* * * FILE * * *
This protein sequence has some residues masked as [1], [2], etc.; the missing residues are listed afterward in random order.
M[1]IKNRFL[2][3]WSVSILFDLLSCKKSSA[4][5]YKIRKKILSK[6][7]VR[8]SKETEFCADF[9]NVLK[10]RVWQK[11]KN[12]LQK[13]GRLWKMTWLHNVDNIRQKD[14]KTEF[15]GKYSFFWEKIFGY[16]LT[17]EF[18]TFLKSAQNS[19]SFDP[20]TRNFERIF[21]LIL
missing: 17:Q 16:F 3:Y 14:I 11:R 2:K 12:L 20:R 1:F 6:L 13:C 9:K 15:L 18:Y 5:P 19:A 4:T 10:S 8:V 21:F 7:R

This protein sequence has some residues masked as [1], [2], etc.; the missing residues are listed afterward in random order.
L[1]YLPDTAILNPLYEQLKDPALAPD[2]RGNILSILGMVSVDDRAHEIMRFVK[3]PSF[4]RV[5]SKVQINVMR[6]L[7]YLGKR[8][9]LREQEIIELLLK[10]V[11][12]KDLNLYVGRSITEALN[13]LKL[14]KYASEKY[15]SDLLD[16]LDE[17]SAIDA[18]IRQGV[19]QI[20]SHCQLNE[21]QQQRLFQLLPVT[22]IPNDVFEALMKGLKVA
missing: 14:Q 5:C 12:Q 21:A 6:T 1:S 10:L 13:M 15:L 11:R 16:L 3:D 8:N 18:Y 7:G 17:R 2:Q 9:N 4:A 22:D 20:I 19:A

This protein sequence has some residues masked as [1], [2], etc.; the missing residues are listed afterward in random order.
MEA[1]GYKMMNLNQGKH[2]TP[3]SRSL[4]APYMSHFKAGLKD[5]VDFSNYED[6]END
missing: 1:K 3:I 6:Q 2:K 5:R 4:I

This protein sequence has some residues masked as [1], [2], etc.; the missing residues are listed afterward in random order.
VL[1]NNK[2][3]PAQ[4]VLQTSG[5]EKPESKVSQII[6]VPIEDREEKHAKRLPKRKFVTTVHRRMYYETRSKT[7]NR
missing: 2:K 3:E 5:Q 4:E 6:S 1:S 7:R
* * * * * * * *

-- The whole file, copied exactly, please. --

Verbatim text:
This protein sequence has some residues masked as [1], [2], etc.; the missing residues are listed afterward in random order.
M[1]IKNRFL[2][3]WSVSILFDLLSCKKSSA[4][5]YKIRKKILSK[6][7]VR[8]SKETEFCADF[9]NVLK[10]RVWQK[11]KN[12]LQK[13]GRLWKMTWLHNVDNIRQKD[14]KTEF[15]GKYSFFWEKIFGY[16]LT[17]EF[18]TFLKSAQNS[19]SFDP[20]TRNFERIF[21]LIL
missing: 17:Q 16:F 3:Y 14:I 11:R 2:K 12:L 20:R 1:F 6:L 13:C 9:K 15:L 18:Y 5:P 19:A 4:T 10:S 8:V 21:F 7:R

This protein sequence has some residues masked as [1], [2], etc.; the missing residues are listed afterward in random order.
L[1]YLPDTAILNPLYEQLKDPALAPD[2]RGNILSILGMVSVDDRAHEIMRFVK[3]PSF[4]RV[5]SKVQINVMR[6]L[7]YLGKR[8][9]LREQEIIELLLK[10]V[11][12]KDLNLYVGRSITEALN[13]LKL[14]KYASEKY[15]SDLLD[16]LDE[17]SAIDA[18]IRQGV[19]QI[20]SHCQLNE[21]QQQRLFQLLPVT[22]IPNDVFEALMKGLKVA
missing: 14:Q 5:C 12:Q 21:A 6:T 1:S 10:L 13:M 15:L 11:R 16:L 3:D 8:N 18:Y 7:G 17:R 2:Q 9:N 4:A 22:D 20:I 19:A

This protein sequence has some residues masked as [1], [2], etc.; the missing residues are listed afterward in random order.
MEA[1]GYKMMNLNQGKH[2]TP[3]SRSL[4]APYMSHFKAGLKD[5]VDFSNYED[6]END
missing: 1:K 3:I 6:Q 2:K 5:R 4:I

This protein sequence has some residues masked as [1], [2], etc.; the missing residues are listed afterward in random order.
VL[1]NNK[2][3]PAQ[4]VLQTSG[5]EKPESKVSQII[6]VPIEDREEKHAKRLPKRKFVTTVHRRMYYETRSKT[7]NR
missing: 2:K 3:E 5:Q 4:E 6:S 1:S 7:R